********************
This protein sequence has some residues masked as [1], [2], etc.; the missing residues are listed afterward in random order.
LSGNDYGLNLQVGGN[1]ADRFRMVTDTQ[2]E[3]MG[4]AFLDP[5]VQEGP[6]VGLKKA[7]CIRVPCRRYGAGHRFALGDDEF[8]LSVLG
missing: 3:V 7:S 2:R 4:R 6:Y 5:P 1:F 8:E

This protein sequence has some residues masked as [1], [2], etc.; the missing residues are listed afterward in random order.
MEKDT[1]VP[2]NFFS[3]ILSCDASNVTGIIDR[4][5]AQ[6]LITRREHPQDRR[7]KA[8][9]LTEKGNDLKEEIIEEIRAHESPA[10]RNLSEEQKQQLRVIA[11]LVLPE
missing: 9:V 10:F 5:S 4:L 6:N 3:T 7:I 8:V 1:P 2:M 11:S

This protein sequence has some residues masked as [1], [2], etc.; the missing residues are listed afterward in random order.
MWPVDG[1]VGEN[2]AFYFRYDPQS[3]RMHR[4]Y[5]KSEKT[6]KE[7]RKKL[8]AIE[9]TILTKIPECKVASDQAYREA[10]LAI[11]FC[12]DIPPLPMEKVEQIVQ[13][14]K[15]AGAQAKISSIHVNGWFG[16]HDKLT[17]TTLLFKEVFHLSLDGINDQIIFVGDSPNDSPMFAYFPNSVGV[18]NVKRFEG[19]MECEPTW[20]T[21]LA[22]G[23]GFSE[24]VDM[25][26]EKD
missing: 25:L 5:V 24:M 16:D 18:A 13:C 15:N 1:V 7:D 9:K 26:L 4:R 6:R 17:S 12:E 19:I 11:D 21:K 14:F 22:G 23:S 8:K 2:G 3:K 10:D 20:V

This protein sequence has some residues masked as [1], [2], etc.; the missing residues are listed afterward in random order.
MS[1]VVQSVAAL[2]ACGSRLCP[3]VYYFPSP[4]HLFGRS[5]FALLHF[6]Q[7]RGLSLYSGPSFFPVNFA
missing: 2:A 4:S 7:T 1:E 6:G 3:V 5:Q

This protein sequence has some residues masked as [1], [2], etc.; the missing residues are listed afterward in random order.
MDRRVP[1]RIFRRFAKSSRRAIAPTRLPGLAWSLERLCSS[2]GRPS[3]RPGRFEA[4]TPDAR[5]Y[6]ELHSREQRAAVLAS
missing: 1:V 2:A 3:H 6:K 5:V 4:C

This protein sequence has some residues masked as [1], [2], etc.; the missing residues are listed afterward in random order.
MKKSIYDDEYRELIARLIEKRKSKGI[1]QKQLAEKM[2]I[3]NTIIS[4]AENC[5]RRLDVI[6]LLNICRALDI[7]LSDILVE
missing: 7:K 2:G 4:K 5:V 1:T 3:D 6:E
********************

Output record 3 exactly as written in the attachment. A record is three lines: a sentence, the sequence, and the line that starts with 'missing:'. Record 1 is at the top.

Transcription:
This protein sequence has some residues masked as [1], [2], etc.; the missing residues are listed afterward in random order.
MWPVDG[1]VGEN[2]AFYFRYDPQS[3]RMHR[4]Y[5]KSEKT[6]KE[7]RKKL[8]AIE[9]TILTKIPECKVASDQAYREA[10]LAI[11]FC[12]DIPPLPMEKVEQIVQ[13][14]K[15]AGAQAKISSIHVNGWFG[16]HDKLT[17]TTLLFKEVFHLSLDGINDQIIFVGDSPNDSPMFAYFPNSVGV[18]NVKRFEG[19]MECEPTW[20]T[21]LA[22]G[23]GFSE[24]VDM[25][26]EKD
missing: 25:L 5:V 24:M 16:D 18:A 13:C 15:N 1:V 7:D 9:K 26:L 4:R 6:R 17:S 12:E 19:I 11:D 21:K 14:F 22:G 23:S 8:K 2:G 3:K 10:D 20:V